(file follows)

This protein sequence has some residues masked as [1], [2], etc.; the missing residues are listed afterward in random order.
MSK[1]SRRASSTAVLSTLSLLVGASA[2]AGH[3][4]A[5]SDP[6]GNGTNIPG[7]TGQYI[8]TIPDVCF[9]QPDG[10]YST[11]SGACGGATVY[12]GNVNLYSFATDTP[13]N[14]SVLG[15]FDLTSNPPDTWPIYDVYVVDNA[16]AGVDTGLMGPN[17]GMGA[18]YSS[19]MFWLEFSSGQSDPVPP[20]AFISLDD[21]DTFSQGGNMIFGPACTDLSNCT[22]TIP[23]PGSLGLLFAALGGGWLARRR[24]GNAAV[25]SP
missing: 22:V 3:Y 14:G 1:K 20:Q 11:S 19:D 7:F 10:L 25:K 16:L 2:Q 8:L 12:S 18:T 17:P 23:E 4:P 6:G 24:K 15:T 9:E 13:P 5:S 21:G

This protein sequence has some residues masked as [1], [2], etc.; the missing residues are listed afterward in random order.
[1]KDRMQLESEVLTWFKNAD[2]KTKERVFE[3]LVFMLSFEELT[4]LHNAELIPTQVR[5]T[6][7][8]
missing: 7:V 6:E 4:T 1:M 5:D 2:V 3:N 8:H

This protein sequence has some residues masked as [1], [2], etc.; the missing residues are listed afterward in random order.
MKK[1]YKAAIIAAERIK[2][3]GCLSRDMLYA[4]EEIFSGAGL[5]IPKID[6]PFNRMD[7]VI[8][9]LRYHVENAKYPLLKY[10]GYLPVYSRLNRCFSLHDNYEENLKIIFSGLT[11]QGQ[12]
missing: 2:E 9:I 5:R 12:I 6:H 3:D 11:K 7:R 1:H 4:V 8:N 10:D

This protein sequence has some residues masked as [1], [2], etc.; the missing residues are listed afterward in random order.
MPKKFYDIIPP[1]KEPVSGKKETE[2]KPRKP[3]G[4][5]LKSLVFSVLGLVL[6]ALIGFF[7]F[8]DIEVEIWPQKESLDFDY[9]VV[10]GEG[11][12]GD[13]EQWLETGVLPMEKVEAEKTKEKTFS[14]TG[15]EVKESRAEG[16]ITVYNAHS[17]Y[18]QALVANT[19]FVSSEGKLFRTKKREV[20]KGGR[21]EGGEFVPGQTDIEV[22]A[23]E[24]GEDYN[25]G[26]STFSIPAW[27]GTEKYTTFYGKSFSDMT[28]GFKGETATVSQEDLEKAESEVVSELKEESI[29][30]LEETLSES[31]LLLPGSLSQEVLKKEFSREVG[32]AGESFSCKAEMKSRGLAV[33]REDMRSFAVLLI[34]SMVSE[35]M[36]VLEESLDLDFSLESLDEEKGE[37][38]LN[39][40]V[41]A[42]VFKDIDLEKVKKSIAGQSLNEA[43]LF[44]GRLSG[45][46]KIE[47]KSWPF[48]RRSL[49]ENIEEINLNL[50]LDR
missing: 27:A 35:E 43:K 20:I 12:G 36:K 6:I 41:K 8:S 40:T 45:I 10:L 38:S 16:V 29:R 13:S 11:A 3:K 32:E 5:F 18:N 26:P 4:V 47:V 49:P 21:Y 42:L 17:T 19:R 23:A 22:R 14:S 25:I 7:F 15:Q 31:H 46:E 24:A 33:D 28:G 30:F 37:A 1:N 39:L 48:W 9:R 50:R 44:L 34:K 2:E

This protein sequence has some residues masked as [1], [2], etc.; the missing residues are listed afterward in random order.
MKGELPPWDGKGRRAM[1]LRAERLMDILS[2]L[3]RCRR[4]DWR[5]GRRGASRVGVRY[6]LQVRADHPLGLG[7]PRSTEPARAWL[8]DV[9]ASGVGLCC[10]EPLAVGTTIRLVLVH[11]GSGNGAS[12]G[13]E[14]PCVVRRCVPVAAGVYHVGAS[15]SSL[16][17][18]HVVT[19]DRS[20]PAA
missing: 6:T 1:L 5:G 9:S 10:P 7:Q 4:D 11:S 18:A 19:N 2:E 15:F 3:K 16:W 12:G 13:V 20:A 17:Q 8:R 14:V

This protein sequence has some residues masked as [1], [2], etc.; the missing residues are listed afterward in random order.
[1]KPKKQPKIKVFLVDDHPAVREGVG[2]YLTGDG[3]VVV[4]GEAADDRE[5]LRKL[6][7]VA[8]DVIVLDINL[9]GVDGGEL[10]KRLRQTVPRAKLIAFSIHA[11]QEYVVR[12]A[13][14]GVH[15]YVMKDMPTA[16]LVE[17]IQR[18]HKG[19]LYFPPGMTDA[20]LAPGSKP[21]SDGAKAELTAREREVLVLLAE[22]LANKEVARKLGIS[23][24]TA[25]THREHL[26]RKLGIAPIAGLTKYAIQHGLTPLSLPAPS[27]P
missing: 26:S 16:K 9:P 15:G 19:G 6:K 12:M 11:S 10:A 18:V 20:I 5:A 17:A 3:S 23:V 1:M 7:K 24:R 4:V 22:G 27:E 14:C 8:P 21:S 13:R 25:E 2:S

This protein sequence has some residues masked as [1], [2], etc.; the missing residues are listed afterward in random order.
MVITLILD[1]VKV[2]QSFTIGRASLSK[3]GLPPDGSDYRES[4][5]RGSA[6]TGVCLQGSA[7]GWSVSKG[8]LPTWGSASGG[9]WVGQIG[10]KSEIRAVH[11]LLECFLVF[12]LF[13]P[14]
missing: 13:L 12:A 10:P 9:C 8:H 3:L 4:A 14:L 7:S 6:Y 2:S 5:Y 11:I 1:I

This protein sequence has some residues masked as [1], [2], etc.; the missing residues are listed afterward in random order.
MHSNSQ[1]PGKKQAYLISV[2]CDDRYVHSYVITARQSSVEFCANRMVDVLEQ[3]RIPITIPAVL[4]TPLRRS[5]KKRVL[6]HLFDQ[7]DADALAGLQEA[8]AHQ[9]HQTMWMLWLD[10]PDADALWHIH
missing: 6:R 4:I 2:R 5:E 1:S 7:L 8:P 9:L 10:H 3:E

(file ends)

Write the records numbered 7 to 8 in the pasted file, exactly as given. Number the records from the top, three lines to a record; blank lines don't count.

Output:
This protein sequence has some residues masked as [1], [2], etc.; the missing residues are listed afterward in random order.
MVITLILD[1]VKV[2]QSFTIGRASLSK[3]GLPPDGSDYRES[4][5]RGSA[6]TGVCLQGSA[7]GWSVSKG[8]LPTWGSASGG[9]WVGQIG[10]KSEIRAVH[11]LLECFLVF[12]LF[13]P[14]
missing: 13:L 12:A 10:P 9:C 8:H 3:L 4:A 14:L 7:S 6:Y 2:S 5:Y 11:I 1:I

This protein sequence has some residues masked as [1], [2], etc.; the missing residues are listed afterward in random order.
MHSNSQ[1]PGKKQAYLISV[2]CDDRYVHSYVITARQSSVEFCANRMVDVLEQ[3]RIPITIPAVL[4]TPLRRS[5]KKRVL[6]HLFDQ[7]DADALAGLQEA[8]AHQ[9]HQTMWMLWLD[10]PDADALWHIH
missing: 6:R 4:I 2:R 5:E 1:S 7:L 8:P 9:L 10:H 3:E